Is it possible to run a profitable, commercially focused dairy farm with net zero carbon emissions? This is the task facing the team at Shinagh dairy farm, near Bandon in Co Cork.

The 250-cow demonstration farm was established in 2011 on land owned by the west Cork co-ops. The carbon element of the project began last year with the launch of the Farm Zero C programme – a joint initiative between Carbery, Teagasc and UCD, with funding from Science Foundation Ireland.

Effectively, there are two projects – the farm project and the carbon project. Both run alongside each other, with the carbon project researchers measuring what is happening on the farm and coming up with ways of reducing the carbon footprint.

The farm project is headed by farm manager Kevin Ahern and John McNamara from Teagasc. John says practices such as reducing fertiliser use, switching to protected urea and incorporating clover are things that would have been happening anyway on the farm but are now key to the Farm Zero C project.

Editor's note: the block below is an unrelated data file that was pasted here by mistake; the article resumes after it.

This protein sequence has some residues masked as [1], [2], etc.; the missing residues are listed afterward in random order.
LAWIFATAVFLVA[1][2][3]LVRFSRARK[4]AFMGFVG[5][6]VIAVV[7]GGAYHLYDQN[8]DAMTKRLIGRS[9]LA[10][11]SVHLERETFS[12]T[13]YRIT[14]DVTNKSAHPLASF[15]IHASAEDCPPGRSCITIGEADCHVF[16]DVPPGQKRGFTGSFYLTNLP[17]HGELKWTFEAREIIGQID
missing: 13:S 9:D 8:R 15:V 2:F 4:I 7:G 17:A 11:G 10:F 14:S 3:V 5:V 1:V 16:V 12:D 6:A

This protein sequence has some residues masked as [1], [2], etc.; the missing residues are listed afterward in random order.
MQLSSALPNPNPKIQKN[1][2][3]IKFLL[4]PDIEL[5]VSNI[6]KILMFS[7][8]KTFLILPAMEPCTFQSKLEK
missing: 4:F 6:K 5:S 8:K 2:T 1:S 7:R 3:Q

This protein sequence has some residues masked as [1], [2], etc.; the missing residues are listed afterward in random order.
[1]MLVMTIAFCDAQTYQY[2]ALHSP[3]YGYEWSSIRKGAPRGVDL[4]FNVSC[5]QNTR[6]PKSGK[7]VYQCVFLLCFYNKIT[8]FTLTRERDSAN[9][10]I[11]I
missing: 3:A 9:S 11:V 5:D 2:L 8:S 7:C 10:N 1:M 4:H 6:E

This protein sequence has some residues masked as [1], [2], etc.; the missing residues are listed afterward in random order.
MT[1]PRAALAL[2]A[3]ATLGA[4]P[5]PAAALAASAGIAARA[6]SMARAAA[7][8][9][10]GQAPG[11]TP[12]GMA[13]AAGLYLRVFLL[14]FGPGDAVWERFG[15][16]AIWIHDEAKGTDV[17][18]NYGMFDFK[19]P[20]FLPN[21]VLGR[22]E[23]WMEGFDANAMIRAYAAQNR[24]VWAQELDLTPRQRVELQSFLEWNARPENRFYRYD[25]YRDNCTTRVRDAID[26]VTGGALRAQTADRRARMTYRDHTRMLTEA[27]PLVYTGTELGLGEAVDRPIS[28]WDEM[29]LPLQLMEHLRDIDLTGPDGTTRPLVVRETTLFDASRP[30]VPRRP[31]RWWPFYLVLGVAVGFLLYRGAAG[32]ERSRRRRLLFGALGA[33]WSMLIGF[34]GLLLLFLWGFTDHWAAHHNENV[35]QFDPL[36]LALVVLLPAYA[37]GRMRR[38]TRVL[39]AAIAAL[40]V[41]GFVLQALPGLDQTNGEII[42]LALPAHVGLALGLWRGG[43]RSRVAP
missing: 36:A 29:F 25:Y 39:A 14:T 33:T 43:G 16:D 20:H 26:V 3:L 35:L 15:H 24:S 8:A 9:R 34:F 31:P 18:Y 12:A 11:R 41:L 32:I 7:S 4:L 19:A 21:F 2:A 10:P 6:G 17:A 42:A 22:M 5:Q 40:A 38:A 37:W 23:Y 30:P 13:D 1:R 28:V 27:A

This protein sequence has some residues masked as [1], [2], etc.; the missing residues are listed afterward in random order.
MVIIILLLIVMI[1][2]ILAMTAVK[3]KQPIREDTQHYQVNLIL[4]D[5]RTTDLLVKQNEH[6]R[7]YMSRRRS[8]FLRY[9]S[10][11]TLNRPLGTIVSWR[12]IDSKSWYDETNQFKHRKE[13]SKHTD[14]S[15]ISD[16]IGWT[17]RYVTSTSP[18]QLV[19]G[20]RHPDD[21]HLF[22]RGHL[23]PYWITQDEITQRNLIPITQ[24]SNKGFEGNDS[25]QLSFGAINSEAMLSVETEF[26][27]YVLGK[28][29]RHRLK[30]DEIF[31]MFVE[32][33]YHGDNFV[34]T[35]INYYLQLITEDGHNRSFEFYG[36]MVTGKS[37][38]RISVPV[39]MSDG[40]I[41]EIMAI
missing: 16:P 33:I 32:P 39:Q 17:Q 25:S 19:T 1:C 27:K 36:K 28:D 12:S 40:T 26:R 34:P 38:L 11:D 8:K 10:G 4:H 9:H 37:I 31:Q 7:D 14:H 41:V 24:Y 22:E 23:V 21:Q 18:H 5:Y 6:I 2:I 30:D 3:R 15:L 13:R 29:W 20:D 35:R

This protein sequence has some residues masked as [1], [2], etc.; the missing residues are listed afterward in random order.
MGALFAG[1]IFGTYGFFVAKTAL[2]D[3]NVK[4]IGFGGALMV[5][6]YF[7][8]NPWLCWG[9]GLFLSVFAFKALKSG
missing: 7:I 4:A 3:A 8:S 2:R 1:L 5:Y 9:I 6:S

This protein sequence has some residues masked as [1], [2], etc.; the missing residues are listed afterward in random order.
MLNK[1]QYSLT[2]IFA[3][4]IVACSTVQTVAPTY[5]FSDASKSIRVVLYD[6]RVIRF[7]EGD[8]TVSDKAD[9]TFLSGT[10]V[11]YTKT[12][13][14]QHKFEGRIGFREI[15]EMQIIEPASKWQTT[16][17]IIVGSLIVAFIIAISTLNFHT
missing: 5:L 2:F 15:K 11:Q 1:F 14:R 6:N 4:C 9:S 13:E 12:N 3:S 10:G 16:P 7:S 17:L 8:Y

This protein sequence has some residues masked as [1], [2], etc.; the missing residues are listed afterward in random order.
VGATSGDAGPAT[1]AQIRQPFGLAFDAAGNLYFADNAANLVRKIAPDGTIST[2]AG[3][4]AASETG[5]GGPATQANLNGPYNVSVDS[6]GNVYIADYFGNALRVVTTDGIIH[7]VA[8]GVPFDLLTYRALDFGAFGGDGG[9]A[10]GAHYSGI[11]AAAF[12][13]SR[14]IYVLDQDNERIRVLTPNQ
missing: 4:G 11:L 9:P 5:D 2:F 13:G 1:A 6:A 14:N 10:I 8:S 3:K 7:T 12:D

Farm system

One change in the last 12 months is that extra land is now available to the farm. Up to now, about 250kg DM per cow of silage was being purchased from the open market each year.

An additional 17ha is now being leased into the Shinagh farm, which means that slurry is no longer being exported off the farm. This land is located up the road and will be used for three cuts of silage and a light grazing by in-calf heifers when they come back from the contract rearer.

This has the effect of lowering the overall stocking rate to just under 2.5cows/ha, while the milking platform stocking rate remains the same at just under three cows/ha. Some of this outside land was reseeded with hybrid grass and red clover last September and more is being sown in the next week or so.

Kevin says the swards reseeded last autumn were completely overtaken by chickweed and he thought that the red clover was smothered out. However, there’s a nice bit of red clover in the sward now and the plan is to oversow this with 5kg/acre of red clover seed after the silage is cut in the next week or so.